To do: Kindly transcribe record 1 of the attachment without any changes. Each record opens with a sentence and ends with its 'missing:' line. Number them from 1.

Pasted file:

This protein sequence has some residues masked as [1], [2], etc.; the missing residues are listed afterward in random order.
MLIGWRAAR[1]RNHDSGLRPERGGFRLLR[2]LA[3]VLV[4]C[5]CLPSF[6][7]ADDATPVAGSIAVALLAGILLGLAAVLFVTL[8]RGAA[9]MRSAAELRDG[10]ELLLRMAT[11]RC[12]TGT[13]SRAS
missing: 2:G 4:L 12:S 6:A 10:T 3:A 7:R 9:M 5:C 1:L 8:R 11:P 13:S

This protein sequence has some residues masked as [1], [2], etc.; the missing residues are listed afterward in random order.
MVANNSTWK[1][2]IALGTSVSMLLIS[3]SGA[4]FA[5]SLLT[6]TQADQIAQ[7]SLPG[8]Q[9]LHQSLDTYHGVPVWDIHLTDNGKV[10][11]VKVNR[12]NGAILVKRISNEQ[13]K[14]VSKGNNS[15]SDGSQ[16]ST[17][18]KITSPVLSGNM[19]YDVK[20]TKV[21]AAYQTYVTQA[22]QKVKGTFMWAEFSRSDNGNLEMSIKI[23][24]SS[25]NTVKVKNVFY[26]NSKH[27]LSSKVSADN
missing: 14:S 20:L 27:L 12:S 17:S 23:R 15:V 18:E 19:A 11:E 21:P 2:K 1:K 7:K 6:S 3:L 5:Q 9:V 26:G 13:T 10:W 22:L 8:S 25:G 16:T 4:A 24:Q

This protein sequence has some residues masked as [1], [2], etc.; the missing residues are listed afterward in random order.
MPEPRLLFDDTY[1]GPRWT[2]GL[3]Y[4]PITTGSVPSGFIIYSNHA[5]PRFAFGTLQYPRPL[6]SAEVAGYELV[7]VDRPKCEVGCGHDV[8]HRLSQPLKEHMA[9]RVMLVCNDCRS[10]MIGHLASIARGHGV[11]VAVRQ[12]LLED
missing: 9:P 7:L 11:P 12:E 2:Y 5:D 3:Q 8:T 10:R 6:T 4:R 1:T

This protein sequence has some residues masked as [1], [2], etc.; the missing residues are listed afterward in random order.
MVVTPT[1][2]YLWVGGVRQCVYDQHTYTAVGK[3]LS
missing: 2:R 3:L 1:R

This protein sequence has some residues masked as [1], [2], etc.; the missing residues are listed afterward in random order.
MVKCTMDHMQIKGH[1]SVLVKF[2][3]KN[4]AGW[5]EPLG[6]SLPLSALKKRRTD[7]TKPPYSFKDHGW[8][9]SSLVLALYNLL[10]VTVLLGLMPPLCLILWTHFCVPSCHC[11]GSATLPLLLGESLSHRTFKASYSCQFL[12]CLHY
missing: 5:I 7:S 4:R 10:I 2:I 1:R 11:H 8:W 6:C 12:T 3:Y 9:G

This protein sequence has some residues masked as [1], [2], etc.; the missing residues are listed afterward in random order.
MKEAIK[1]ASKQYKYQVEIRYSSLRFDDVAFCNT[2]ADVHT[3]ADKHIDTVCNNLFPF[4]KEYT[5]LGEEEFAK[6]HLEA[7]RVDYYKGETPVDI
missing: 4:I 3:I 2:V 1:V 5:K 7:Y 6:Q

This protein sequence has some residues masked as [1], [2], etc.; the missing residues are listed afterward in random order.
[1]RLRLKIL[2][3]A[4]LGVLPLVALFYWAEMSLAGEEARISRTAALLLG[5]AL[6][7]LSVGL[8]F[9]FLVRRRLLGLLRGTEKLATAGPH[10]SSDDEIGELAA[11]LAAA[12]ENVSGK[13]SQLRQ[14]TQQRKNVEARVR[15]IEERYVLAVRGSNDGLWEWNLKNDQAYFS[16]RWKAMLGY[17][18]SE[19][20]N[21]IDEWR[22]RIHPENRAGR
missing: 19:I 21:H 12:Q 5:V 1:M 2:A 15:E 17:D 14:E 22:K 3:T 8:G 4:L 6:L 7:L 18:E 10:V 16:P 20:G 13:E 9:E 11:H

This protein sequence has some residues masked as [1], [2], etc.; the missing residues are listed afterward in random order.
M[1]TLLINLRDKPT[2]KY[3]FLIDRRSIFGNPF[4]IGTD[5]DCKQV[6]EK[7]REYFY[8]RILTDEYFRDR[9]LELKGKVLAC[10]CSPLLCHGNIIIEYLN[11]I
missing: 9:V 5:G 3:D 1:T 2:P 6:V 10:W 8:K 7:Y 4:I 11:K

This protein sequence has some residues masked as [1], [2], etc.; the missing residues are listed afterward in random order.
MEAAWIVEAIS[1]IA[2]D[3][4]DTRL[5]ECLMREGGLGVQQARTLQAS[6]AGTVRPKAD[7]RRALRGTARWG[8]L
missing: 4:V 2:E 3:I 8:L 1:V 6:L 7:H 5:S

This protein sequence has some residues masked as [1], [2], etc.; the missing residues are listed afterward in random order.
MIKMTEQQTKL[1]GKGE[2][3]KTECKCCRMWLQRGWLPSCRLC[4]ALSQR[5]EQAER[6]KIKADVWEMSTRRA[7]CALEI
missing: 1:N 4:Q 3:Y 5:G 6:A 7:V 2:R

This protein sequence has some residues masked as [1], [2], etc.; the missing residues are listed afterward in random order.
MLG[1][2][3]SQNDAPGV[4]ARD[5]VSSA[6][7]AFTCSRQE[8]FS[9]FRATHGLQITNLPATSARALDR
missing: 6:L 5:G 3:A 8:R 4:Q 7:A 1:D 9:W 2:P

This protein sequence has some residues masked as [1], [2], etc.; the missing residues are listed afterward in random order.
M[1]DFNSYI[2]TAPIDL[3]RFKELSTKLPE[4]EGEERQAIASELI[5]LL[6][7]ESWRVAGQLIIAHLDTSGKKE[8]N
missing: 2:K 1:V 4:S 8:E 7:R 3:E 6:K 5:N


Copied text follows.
This protein sequence has some residues masked as [1], [2], etc.; the missing residues are listed afterward in random order.
MLIGWRAAR[1]RNHDSGLRPERGGFRLLR[2]LA[3]VLV[4]C[5]CLPSF[6][7]ADDATPVAGSIAVALLAGILLGLAAVLFVTL[8]RGAA[9]MRSAAELRDG[10]ELLLRMAT[11]RC[12]TGT[13]SRAS
missing: 2:G 4:L 12:S 6:A 10:T 3:A 7:R 9:M 5:C 1:L 8:R 11:P 13:S